Ryan and I headed out for “date night” in Decatur last Friday and tried a new restaurant that came highly recommended from some valued fellow food-lover friends: No. 246. It was just opened in July by Ford Fry and Drew Belline (both from JCT, another one of my favorite spots), and we had a memorable-to-be-repeated experience. The food can be described as “Italian-inspired using local ingredients” sort of fare: all I know is that I love the “scene”, love the “shabby chic” decor, and had some foods you can’t find in just any old restaurant. ANYWAYS- go there. In the meantime, back to my ricotta.
As an appetizer, we chose two spreads, a pork rillette (not sure if I will ever make that, but I wish I could because it was crazy delicious) and homemade ricotta. I sat there across from Ryan, fighting for forkfulls of this delicious homemade spread, and decided I was making homemade ricotta. It was a recipe I’ve seen online a few times, but never had the courage to try. This time, I had to see if I could make it at home, and upon reviewing the recipe further, I didn’t feel quite as scared anymore.
There are lots of variations of the homemade ricotta recipe, so for my first try, I used 101 Cookbooks suggestion of combining whole milk and buttermilk in a 4:1 ratio. A few other recipes called for acids such as vinegar or lemon juice and a few only called for whole milk. I was pretty pleased with this combination, and as Ryan pointed out, the flavor resembled more of a sweet cream butter than a tangy ricotta, something we both rather enjoyed, and could top off with a drizzle of olive oil or a squeeze of a lemon. It requires 2 ingredients and takes about 20 minutes total to make, so whip it up next time you’re heading somewhere with an appetizer and impress your friends. We’ve been enjoying it on toast with a side of ratatouille made with veggies I found at the Farmer’s Market and then decided to walk 2 miles home with.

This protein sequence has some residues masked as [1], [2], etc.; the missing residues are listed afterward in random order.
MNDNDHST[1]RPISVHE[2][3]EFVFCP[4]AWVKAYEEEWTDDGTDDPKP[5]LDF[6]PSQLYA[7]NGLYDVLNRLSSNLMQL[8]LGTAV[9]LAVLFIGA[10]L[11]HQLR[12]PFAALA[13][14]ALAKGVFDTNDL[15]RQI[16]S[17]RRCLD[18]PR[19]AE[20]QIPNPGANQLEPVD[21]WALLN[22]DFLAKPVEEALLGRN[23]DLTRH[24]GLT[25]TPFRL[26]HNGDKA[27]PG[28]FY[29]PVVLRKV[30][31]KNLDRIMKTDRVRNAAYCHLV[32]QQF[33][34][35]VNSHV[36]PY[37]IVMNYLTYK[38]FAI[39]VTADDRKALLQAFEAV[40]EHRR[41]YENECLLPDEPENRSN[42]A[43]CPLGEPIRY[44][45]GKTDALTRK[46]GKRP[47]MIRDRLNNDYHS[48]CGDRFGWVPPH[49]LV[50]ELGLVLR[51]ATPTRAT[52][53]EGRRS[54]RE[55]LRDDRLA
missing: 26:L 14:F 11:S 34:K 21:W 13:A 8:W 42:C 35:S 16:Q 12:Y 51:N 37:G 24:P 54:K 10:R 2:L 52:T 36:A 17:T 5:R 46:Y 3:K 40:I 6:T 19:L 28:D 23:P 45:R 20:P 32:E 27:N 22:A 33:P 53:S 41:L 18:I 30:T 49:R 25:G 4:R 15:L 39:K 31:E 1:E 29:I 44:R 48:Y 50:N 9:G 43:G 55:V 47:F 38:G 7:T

4 cups whole milk
1 cup buttermilk
salt, lemon juice, or olive oil for additional flavor
Combine the milk and buttermilk in a pot on the stove and heat until it reaches between 175-190F. While that heats, place a large sifter/sieve (whatever…something with holes in it!) over a bowl and line the strainer (ha- I thought of another one!) with 4-5 layers of cheese cloth. As the milk heats, you will notice the curdles separating from the whey liquid. That’s good! Once it has reached its finishing temperature, remove it from the heat, and ladle into the cheesecloth little by little. Allow it to drain for about 15 minutes before relocating it to a storage container in the fridge. Makes about 1 cup of ricotta, which will keep in the fridge for a few days. Spread it on toast, make a lasagna, OR, you can even add cocoa and sugar in order to make yourself a little dessert! Have fun!
**Ryan helped out by documenting the cooking “process” this week. Thanks, “Ron!”
Powered by Facebook Comments